2. What those points can buy: The credit card issuer will also specify how many points must be redeemed for a given good or service; this is where valuing points can become difficult.

For example, with Aeroplan, a round-trip flight from Toronto to Los Angeles will cost you 25,000 miles, and you will also have to pay for taxes and surcharges. How much is this flight worth? Depending on the day and time, it can regularly cost anywhere from $550-$850. In addition, taxes have to be paid with cash on top of the required points. To determine the value of an Aeroplan mile for a flight to Los Angeles, we will use an average flight price of $700. Aeroplan taxes on a flight to Los Angeles are around $180. To determine the value of an Aeroplan mile, we will first deduct the taxes to find your net gain when redeeming 25,000 miles: $700-$180 = $520. As taxes have to be paid in addition to the required point amount, 25,000 miles is worth $520. To find the value of one Aeroplan mile, divide $520/25,000 = $0.0208. Toronto to Los Angeles is a great flight to redeem your Aeroplan miles on, as each mile is worth $0.0208.

Movies are another instance where a set number of points don’t necessarily translate into one specific dollar value. For example, 1,000 Scotiabank Scene Points will get you a free movie, but this can be for a regular screen, IMAX or 3D. In this case, what you can say is that at a minimum 1,000 Scene Points are worth 1 general admission ticket, but they can get you a seat in a bigger/better theatre.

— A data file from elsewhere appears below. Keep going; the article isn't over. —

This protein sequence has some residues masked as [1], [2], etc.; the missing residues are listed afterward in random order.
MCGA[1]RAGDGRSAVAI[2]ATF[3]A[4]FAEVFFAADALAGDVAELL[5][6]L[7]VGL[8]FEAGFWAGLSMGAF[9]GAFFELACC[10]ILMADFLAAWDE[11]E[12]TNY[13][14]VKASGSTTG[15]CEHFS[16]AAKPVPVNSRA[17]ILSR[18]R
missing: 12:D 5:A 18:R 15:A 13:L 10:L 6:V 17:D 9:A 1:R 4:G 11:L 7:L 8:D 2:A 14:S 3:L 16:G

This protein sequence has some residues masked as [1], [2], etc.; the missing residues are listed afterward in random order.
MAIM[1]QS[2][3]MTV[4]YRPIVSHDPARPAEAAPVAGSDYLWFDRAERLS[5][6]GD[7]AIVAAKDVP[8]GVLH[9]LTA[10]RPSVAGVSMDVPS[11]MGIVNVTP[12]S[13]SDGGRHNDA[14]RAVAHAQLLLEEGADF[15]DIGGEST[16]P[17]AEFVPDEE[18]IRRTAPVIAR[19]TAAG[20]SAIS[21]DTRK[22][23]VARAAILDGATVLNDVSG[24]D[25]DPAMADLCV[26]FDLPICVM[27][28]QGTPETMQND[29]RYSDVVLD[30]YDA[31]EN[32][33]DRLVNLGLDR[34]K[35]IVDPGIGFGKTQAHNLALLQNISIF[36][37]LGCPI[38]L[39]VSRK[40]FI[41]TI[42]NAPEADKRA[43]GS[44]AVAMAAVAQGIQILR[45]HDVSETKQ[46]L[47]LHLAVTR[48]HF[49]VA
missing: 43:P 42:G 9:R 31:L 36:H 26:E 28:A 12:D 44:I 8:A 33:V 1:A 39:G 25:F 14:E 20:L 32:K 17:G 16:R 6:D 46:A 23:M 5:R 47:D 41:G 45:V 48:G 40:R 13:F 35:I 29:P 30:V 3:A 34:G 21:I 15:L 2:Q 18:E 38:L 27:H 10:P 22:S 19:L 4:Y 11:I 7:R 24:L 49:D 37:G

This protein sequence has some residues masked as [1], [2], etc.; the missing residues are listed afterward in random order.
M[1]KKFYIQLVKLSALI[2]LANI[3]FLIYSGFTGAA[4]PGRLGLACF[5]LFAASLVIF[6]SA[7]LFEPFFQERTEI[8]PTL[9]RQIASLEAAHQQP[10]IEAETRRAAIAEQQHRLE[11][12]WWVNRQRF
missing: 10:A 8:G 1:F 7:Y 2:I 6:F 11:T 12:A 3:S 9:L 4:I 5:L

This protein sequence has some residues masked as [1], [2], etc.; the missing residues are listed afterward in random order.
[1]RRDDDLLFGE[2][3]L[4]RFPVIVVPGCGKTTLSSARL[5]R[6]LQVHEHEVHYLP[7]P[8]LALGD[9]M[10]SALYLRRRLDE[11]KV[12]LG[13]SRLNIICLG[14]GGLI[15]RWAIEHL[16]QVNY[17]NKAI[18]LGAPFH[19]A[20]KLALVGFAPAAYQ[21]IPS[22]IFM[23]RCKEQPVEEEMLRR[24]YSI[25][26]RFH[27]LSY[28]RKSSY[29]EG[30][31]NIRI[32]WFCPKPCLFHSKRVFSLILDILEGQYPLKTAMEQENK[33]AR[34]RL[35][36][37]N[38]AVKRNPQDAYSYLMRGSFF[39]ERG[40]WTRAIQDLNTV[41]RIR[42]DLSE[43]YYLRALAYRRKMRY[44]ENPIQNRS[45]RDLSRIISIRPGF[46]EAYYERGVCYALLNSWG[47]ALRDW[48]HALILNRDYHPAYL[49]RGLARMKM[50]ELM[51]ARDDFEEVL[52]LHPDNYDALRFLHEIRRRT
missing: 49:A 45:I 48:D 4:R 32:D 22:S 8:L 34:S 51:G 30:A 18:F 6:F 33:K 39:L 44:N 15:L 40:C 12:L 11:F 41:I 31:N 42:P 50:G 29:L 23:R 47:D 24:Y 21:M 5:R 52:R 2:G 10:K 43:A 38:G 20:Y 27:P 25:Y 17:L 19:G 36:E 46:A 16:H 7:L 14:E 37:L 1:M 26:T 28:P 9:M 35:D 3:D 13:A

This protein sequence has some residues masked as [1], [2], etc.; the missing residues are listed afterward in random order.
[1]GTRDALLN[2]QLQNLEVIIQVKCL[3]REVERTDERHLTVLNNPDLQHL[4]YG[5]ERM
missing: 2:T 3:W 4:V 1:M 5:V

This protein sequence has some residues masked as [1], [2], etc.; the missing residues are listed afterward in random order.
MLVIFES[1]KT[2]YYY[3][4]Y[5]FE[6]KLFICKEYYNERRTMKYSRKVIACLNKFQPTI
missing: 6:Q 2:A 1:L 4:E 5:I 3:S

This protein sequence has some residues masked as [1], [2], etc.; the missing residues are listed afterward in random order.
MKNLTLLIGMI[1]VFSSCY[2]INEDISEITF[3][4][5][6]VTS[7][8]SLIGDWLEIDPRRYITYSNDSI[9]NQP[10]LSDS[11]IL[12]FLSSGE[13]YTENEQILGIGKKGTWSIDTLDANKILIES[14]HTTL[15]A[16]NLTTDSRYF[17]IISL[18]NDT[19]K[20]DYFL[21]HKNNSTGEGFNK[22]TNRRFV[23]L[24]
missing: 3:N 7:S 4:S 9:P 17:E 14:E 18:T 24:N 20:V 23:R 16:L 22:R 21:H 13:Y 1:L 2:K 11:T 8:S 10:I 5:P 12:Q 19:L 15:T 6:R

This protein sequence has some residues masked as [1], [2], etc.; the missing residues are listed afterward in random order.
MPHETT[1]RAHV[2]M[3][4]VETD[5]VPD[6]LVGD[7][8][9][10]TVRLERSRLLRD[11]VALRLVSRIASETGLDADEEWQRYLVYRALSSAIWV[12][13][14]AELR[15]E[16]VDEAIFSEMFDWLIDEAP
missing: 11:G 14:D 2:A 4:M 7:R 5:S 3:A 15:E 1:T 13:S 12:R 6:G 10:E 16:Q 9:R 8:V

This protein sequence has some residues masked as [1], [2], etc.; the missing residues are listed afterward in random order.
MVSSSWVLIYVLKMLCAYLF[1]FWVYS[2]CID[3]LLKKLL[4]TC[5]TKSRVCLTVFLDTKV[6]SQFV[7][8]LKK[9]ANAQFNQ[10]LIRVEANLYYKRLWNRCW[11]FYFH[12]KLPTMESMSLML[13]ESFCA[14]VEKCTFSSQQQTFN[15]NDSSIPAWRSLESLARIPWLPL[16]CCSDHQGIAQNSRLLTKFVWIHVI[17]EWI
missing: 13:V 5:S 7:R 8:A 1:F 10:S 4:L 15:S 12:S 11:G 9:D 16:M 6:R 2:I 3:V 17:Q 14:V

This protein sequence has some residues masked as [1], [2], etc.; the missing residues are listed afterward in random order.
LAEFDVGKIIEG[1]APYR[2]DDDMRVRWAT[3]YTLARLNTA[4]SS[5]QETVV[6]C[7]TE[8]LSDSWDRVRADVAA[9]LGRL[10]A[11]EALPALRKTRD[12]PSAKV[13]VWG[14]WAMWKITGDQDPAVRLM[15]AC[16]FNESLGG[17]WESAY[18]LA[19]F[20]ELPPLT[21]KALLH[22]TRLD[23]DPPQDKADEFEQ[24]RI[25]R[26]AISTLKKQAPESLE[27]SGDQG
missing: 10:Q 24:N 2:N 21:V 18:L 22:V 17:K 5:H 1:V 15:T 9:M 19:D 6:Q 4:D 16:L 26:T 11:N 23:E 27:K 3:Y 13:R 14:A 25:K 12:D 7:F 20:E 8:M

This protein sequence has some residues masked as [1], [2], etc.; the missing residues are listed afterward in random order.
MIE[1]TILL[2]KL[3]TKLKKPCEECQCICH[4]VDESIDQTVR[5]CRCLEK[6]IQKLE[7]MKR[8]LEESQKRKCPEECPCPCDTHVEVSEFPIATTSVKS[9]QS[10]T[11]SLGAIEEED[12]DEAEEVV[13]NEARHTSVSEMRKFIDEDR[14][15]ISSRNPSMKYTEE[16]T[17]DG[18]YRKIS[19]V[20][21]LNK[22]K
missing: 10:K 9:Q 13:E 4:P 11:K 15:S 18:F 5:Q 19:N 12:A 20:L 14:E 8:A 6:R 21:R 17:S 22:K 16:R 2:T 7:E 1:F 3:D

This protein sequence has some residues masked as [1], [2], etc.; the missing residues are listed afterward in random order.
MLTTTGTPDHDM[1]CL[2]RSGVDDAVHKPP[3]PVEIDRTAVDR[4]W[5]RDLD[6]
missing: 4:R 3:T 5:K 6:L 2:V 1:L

Since the value of points varies drastically by credit card type, we have done analysis for each of the major credit card providers and programs (it is important to also consider how many points each program rewards for every dollar spent):

Card Value of Points Blog post
Aeroplan $0.0120 PDF
Capital One Aspire Travel $0.02 PDF
RBC Avion $0.0114 PDF
Scene Points $0.014 PDF
Starwood Preferred Guest $0.0223 PDF
TD Points $0.005 PDF

Follow the formula

To compare the value of different rewards programs, keep the following question in mind:

On a percentage basis, what is the reward per $1 spent?

To answer this question, follow these steps:

  1. Determine the number of points earned per $1 spent
  2. Determine the value of one point (Reward value / Points required for reward)
  3. Multiply the value of one point by the points earned per $1 spent

For example, let’s say you have the Scotiabank Gold American Express credit card that gives you 4 points for every $1 spent on gas, groceries, restaurants and entertainment, and 30,000 points gets you $300 worth of travel.

  1. Points earned per $1 spent: 4
  2. Value of one point: ($300/30,000 = $0.01)
  3. Value of $1 spent: $0.01 x 4 = $0.04 or 4%

The Scotiabank Gold American Express credit card gives you 4% back per dollar spent on gas, groceries, restaurant and entertainment. How does your rewards credit card compare?